Behavior of staticmethod in Python 3

Ian Kelly ian.g.kelly at
Sun Nov 24 11:45:02 CET 2013

On Sun, Nov 24, 2013 at 3:30 AM, Antoon Pardon
<antoon.pardon at> wrote:
> Op 23-11-13 22:51, Peter Otten schreef:
>> Antoon Pardon wrote:
>>> Op 23-11-13 10:01, Peter Otten schreef:
>>>> Your script is saying that a staticmethod instance is not a callable
>>>> object. It need not be because
>>>> doesn't call the attribute directly, it calls
>>>>, Foo)()
>>> I think you are burdening the programmer with implemantation details
>>> that don't matter to him.
>>> IMO if is legal then is callable. That the actual call
>>> is delegated to, Foo) shouldn't matter.
>> If you read the original post -- I think in this case the details do matter.
>> What is your highlevel explanation for
> I don't care about what kind of explanation. I care about a correct answer to
> the question whether a particular object is callable (from a programmers point
> of view). I'm sure you can give a very comprehensive explanation for why in
> this case we get an incorrect answer but that doesn't make the behaviour correct.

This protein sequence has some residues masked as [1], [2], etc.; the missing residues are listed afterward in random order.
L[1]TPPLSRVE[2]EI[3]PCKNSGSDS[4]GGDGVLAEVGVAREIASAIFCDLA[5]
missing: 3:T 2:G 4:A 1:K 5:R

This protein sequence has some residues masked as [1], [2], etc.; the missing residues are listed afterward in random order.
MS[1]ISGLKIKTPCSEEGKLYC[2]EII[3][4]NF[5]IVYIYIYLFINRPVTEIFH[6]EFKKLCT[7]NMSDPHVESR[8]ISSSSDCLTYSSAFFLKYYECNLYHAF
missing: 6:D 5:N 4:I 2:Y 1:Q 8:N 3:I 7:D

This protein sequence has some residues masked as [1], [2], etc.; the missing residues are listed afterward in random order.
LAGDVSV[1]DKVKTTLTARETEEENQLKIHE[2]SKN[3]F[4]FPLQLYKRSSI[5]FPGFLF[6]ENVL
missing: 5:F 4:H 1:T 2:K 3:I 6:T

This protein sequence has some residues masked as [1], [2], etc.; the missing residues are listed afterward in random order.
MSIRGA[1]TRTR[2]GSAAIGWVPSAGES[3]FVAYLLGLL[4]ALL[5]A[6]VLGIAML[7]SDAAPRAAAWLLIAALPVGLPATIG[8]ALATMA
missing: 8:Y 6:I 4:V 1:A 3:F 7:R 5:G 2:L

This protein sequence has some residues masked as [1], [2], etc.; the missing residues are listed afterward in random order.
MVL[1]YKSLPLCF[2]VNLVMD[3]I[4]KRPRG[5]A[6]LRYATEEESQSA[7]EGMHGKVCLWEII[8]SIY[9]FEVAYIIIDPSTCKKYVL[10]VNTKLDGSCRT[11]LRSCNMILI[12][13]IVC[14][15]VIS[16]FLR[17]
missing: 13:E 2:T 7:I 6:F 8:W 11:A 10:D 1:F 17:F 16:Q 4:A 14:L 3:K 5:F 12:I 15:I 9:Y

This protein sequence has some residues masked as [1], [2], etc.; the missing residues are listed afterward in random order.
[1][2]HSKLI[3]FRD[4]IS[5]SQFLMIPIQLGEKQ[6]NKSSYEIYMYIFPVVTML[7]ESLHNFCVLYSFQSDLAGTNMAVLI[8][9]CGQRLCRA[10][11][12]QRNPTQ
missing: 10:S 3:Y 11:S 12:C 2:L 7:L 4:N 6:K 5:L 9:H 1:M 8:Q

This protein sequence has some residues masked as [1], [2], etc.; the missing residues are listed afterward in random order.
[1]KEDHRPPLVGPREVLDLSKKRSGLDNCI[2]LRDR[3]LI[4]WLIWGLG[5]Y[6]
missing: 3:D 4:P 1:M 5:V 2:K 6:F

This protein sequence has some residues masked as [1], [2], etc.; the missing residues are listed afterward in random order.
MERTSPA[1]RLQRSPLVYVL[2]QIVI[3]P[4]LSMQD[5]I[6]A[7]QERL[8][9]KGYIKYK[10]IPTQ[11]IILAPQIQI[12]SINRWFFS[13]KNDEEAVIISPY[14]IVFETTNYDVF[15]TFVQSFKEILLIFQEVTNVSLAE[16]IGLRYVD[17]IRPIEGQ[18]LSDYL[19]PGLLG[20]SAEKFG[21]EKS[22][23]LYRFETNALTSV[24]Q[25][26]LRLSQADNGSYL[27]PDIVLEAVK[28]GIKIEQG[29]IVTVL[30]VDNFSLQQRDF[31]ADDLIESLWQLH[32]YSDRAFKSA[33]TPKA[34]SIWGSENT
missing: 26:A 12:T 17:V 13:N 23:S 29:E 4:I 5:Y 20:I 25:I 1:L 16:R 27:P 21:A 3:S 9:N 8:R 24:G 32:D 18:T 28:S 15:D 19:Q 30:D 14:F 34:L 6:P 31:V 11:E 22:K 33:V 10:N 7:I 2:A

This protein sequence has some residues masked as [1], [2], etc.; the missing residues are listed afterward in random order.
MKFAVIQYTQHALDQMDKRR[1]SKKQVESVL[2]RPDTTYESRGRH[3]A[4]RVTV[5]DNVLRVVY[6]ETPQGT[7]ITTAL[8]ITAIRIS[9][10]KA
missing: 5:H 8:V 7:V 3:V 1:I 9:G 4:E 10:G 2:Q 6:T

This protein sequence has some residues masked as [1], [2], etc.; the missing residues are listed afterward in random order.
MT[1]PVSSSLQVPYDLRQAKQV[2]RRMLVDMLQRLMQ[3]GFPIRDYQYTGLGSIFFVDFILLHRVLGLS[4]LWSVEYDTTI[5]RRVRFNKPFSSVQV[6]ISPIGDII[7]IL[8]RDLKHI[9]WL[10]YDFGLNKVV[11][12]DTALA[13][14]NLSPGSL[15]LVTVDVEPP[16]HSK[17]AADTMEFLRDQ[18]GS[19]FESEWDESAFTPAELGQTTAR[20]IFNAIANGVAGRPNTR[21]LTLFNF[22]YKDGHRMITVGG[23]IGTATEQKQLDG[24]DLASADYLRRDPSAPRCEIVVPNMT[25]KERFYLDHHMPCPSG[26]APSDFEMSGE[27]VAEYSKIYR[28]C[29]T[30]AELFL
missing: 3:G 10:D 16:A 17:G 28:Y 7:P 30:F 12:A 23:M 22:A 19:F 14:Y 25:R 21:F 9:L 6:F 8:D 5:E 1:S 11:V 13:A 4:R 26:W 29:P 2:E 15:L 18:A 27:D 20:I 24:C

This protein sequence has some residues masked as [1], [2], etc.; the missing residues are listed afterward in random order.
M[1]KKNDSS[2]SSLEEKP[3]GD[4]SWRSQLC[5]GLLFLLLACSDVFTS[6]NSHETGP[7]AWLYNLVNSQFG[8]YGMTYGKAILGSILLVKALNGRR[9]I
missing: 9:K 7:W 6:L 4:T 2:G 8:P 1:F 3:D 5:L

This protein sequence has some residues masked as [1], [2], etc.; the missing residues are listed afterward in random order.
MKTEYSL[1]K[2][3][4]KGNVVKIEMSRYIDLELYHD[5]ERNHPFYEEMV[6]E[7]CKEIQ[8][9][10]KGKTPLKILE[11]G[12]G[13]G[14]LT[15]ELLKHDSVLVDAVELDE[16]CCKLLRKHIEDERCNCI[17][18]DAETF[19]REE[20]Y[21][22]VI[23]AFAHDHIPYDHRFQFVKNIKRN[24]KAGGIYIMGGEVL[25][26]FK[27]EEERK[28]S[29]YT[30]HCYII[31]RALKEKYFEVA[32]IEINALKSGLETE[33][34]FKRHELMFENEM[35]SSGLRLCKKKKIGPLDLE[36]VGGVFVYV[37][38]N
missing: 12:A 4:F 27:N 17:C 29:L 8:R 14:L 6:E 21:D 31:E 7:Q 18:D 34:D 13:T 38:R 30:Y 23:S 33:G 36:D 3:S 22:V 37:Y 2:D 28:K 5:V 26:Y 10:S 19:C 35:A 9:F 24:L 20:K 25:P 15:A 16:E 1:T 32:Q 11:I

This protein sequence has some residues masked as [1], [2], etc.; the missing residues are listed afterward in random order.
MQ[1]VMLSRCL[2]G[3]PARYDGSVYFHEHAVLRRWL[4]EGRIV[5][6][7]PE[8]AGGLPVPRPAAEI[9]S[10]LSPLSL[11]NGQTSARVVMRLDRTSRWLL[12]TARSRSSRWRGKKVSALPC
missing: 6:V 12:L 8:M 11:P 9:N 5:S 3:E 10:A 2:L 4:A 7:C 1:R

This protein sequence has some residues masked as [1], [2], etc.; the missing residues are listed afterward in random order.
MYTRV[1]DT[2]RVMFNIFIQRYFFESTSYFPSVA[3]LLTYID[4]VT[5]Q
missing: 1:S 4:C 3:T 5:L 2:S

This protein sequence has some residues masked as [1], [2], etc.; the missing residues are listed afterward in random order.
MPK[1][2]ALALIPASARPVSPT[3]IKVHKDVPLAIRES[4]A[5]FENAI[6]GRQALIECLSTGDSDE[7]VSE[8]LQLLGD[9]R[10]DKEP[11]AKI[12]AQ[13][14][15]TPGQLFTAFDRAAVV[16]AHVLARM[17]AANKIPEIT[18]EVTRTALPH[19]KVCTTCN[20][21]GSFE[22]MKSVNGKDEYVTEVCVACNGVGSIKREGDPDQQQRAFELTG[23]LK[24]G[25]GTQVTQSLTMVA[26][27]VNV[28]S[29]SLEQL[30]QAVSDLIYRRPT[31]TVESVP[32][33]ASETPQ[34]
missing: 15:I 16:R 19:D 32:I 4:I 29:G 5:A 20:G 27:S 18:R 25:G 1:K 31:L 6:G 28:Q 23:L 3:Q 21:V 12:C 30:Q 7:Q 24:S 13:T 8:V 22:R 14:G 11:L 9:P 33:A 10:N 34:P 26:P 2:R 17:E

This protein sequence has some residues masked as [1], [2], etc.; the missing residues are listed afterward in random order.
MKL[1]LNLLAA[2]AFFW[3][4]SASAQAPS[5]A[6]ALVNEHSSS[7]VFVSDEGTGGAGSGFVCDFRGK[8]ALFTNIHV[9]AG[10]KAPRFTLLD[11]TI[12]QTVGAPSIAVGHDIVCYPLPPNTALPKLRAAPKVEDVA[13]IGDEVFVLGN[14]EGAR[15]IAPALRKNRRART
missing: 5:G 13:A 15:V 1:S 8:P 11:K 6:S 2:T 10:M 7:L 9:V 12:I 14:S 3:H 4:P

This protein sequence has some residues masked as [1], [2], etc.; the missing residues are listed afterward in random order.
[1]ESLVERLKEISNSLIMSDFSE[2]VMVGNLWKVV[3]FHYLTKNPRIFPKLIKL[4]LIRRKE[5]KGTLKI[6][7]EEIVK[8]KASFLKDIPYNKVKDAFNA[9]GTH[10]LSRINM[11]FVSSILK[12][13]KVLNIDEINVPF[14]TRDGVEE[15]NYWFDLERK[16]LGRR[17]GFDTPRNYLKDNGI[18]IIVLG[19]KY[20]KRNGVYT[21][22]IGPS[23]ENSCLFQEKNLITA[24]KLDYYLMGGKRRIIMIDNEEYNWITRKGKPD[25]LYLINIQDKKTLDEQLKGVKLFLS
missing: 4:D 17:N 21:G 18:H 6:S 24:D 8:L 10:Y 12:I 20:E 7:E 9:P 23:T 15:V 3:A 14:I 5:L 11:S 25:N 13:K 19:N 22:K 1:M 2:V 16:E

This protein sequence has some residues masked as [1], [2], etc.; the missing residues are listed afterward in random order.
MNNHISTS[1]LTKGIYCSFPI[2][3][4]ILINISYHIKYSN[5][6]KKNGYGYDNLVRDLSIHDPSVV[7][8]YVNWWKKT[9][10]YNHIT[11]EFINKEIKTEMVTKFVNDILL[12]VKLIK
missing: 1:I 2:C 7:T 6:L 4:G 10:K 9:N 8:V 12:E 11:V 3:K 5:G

> is legal here. So is callable. So you starting with it needn't
> be callable is using "callable" with a different meaning than the natural
> interpretation. Al the rest is just an attempt in getting others to accept your
> use of "callable" instead of the natural one.
> being legal and not being callable is IMO a bug in python. No matter
> what explanation you have for the behaviour.

Your supposition that is not considered callable by Python is
false, as Chris already demonstrated, and I don't see where anybody
here has stated otherwise.  What Peter wrote was that "a staticmethod
instance is not a callable object", which is absolutely correct, and
these two facts are consistent because is not a staticmethod
instance (Foo.__dict__['foo'] on the other hand *is* a staticmethod
instance and *is not* callable, and Foo.__dict__['foo']() will
correspondingly raise a TypeError).

More information about the Python-list mailing list